Last Sunday and today, we have a kind of theme going on in our Liturgy of the Word. Particularly in the Gospel readings, we have had the stories of two tax collectors. Last week, the tax collector drew the scorn of the Pharisee, but went home justified because he humbled himself and asked for mercy. He literally made himself low and was raised up. Interestingly, in today’s story, Zacchaeus begins by raising himself up. Being vertically challenged, he climbs a tree so that he can get a look at Jesus who was passing through Jericho. As Jesus notices him, he is invited to come down so that Jesus can stay with him, which he does with joy.
I don’t think it’s coincidence that the Church puts these two striking Gospel stories among the closing weeks of the liturgical year. Last week, one of our staff members reminded me that we were exactly two months from Christmas, which I didn’t in fact receive with joy. It’s not that I don’t like Christmas, it’s just that the older I get, the faster time passes. And this year has been a whirlwind. But here we are, with just three Sundays left in the Liturgical Year. Advent begins on Thanksgiving weekend this year, and that’s just a stone’s throw away.
So in the closing Sundays of the year, I think it’s interesting that we have these two memorable stories about the conversion of tax collectors. You’ve heard it preached before, no doubt, that tax collectors were considered to be among the most terrible sinners, a characterization that probably wasn’t all that far from the truth. They were known to be extortionists, collecting far more tax than the empire required. And so to have two stores of their conversions at the end of the year is, I think, quite deliberate.
As we run out of time on the Liturgical year, the Church points to the fact that we really don’t know how much time we have. Clearly, death can take us at any time, and Jesus himself prophesies that we do not know the day nor the hour when he will return in glory. So conversion is urgent. We can’t wait for a tomorrow that may never come, nor presume that God will always give us more time. We have to come down from the tree, having seen the Lord, welcome him into the home of our heart, and repent of the sins we have committed in our weakness, or in our stubbornness, or in our hard heartedness.[For 9:00am Mass, Rite of Acceptance into the Order of Catechumens: [We have here today, nine young people who have been like Zacchaeus. Yes, some are vertically challenged – at least now! – but they too have seen the Lord. And while they weren’t baptized when they were infants like so many of us, they have desired to come to the faith and embrace their cross and follow our Lord. ]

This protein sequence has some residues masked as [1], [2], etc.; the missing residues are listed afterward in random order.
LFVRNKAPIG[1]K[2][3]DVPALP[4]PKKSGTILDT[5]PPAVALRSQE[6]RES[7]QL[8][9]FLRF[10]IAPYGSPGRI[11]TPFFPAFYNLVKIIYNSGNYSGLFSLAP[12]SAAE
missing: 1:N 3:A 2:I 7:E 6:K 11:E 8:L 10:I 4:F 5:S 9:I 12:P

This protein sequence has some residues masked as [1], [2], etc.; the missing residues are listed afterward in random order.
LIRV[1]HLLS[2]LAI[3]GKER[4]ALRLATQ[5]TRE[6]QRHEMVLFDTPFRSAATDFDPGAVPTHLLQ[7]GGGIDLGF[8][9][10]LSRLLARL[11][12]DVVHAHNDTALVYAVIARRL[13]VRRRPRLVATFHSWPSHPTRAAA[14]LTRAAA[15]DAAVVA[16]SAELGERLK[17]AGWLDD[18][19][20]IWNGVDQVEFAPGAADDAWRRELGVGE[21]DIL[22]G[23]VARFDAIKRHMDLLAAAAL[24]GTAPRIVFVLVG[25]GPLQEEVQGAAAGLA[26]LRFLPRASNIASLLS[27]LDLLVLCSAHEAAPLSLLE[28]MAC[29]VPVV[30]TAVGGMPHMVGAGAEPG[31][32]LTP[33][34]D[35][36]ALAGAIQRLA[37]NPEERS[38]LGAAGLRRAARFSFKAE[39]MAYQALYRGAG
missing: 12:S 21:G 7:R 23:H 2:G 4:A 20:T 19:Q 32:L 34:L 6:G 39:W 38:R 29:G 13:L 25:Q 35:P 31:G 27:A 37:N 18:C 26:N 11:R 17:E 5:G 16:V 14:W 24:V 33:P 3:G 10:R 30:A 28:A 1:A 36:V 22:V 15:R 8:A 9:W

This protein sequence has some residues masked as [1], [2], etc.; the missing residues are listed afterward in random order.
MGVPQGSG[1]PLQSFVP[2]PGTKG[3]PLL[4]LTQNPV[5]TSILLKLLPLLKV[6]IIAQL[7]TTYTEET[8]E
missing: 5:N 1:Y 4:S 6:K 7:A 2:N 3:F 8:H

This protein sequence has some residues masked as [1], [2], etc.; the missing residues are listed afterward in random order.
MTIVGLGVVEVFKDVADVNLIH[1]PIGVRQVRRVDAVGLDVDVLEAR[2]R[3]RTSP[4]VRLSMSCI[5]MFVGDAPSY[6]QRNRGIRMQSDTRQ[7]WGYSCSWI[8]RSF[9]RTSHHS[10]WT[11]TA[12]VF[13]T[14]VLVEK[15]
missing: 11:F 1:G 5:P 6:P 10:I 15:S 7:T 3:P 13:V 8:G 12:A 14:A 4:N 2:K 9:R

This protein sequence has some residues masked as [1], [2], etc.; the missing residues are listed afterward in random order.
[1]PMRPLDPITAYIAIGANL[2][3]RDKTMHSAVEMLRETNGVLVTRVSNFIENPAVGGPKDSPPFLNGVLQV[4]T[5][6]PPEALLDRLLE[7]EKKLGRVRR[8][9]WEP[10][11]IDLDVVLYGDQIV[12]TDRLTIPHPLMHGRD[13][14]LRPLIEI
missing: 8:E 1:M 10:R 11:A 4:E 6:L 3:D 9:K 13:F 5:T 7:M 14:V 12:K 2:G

You have to love this story of Zacchaeus, I think. I think there are two main components of the story that really stand out for me as hallmarks of the spiritual life.
The first is Zacchaeus’s openness. First, he is so eager to see Jesus that he climbs up a tree to get a look at him. We don’t have to go that far. All we have to do is spend some time in the Eucharistic Chapel, or even just some quiet moments reflecting on Scripture. All of those are ways to see Jesus, but like Zacchaeus, we have to overcome obstacles to get a look at him. For Zacchaeus, that meant climbing up a tree to overcome his short stature. But for you and me, that might mean clearing our schedule, making our time with Jesus a priority. Zacchaeus’s openness also included inviting Jesus in, despite his sinfulness. He was willing to make up for his sin and change everything once he found the Lord. We might ask ourselves today what we need to change, and how willing we are to invite Jesus into our lives, despite our brokenness.
The second thing that stands out for me is what Jesus says to those who chided him for going into a sinner’s house. “For the Son of Man has come to seek and to save what was lost.” What wonderful words those are for us to hear. Because we know how lost we have been at times, and how far we have wandered from our Lord. But the Lord seeks us out anyway, because we are too valuable for him to lose. And all we have to do is to be open to the Lord’s work in our lives, just like Zacchaeus was. And we need to do it now, because repentance is urgent, mercy is urgent, salvation is urgent. We know not how much time we have to return to our Lord, and there’s no time like the present. What a joy it will be then to hear those same words Jesus said to our friend Zacchaeus: “Today salvation has come to this house.”